Regional integration and security strategy in the Southern African Developement Community (SADC) region
Kamusoko, Edgar M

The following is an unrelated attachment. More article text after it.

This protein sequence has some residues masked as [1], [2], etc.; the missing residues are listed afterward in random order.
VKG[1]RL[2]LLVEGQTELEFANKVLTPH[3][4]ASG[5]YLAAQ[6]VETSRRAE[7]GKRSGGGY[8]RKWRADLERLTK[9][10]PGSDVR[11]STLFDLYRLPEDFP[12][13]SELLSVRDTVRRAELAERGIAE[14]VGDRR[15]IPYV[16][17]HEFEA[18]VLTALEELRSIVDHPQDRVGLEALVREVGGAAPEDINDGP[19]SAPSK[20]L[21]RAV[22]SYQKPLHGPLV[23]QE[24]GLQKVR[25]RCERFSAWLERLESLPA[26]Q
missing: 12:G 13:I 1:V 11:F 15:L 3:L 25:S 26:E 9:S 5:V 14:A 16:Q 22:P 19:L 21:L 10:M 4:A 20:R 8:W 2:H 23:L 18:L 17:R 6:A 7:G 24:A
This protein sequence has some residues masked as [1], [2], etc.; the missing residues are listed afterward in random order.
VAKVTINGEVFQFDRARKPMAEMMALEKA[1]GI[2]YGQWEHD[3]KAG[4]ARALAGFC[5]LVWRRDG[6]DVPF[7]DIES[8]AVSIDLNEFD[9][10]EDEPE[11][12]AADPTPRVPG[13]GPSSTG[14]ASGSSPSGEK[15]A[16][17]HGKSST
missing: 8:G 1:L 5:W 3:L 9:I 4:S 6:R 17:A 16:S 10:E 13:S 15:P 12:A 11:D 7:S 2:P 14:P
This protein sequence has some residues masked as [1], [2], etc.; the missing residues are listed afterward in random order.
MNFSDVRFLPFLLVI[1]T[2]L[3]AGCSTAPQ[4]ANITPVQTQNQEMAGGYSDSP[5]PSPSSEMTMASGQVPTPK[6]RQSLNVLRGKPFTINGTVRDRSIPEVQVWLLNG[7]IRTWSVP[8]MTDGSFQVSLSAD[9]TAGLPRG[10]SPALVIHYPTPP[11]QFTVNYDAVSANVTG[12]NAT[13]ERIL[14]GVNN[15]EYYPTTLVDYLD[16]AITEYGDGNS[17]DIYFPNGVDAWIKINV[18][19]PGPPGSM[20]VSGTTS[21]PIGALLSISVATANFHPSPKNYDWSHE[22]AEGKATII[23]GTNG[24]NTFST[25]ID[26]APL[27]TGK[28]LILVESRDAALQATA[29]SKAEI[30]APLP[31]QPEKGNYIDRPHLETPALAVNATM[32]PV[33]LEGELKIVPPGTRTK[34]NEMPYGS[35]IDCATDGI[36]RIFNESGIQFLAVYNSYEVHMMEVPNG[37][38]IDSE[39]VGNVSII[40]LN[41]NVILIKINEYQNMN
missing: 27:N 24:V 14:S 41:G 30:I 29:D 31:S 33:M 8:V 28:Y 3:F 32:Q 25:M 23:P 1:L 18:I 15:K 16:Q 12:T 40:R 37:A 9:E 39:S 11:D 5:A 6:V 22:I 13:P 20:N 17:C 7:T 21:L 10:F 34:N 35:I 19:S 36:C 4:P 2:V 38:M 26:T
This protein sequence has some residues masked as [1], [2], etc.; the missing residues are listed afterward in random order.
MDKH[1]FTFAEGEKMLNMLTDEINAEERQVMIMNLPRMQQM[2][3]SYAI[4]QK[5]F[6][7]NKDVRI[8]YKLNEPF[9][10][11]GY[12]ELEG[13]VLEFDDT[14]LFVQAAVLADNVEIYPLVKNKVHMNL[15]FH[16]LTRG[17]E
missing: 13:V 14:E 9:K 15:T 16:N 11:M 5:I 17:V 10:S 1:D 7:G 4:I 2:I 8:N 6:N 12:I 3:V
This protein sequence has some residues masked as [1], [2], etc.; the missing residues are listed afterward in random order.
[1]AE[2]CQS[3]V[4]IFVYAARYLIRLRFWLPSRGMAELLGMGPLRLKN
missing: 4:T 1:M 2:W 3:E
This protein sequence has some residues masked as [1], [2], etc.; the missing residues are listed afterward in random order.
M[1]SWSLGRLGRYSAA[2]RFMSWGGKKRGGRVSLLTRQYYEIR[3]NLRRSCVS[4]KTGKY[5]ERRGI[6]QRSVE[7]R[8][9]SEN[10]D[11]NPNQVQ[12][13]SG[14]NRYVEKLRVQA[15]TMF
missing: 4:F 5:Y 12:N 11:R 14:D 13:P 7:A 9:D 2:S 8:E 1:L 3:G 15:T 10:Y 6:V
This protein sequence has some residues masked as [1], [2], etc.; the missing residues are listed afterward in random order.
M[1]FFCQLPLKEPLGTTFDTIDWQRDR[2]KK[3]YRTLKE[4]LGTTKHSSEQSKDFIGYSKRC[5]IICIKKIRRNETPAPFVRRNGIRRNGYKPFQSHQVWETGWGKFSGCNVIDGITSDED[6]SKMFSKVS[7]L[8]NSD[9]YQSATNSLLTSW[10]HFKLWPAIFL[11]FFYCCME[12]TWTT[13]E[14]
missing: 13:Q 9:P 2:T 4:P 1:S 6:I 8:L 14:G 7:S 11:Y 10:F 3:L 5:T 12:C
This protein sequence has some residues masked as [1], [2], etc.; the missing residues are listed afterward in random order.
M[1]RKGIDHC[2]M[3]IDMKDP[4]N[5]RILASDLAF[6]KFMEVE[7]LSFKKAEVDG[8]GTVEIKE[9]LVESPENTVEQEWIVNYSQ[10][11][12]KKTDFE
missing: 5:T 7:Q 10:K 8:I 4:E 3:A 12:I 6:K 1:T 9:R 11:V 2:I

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The research observes the absences of a regional security strategy in SADC. The broader understanding of security makes a regional security strategy essential for faster regional integration as it addresses the objectives and concerns of regional integration. In the research, existing SADC security arrangements and their support to the regional integration effort were explored. This research argues that the survival and faster integration of SADC calls for the implementation of a well formulated regional security strategy. The research used the framework of analysis that views SADC as a security complex where the relationship of states is so. close that the security challenges in one state has implications on other states or the region because of proximity and interdependence. An effective and functional regional security strategy for SADC has to be informed by the national security strategies of member states and threats to the region. A broader non-militaristic understanding of security is essential in the process. The national security strategies also need to be developed with the regional dynamics and regional security strategy in mind. The research was based on library books, journals, internet and official SADC and member states publications for its secondary data. Primary data on the current structures, security and integration arrangements, and procedures of developing same was collected using questionnaires and interviews with SADC secretariat and officials of member states. The research concluded that the two essential strategies (SIPO and RISDP) for the two main SADC branches, the OPDSC and the Council of Ministers, were not well co-ordinated and did not effectively complement each other due to the lack of a single strategy. The absence of a regional security strategy in SADC was found to be retarding the integration process. A proposed regional security strategy was formulated from threats and common interests of specific member states.